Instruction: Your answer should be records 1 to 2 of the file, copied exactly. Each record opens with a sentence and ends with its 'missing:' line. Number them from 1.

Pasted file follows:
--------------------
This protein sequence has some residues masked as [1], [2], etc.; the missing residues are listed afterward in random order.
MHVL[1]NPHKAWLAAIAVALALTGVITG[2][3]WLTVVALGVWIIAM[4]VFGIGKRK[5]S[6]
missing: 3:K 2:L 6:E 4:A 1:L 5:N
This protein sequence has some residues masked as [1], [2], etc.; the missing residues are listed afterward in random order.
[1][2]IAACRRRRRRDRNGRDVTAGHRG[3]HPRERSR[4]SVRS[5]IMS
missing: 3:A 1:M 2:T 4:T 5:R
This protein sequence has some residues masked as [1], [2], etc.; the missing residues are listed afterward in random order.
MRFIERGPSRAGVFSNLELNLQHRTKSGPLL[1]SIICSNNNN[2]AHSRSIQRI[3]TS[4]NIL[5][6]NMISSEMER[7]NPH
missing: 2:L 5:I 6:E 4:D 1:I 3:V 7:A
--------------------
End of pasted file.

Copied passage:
This protein sequence has some residues masked as [1], [2], etc.; the missing residues are listed afterward in random order.
MHVL[1]NPHKAWLAAIAVALALTGVITG[2][3]WLTVVALGVWIIAM[4]VFGIGKRK[5]S[6]
missing: 3:K 2:L 6:E 4:A 1:L 5:N
This protein sequence has some residues masked as [1], [2], etc.; the missing residues are listed afterward in random order.
[1][2]IAACRRRRRRDRNGRDVTAGHRG[3]HPRERSR[4]SVRS[5]IMS
missing: 3:A 1:M 2:T 4:T 5:R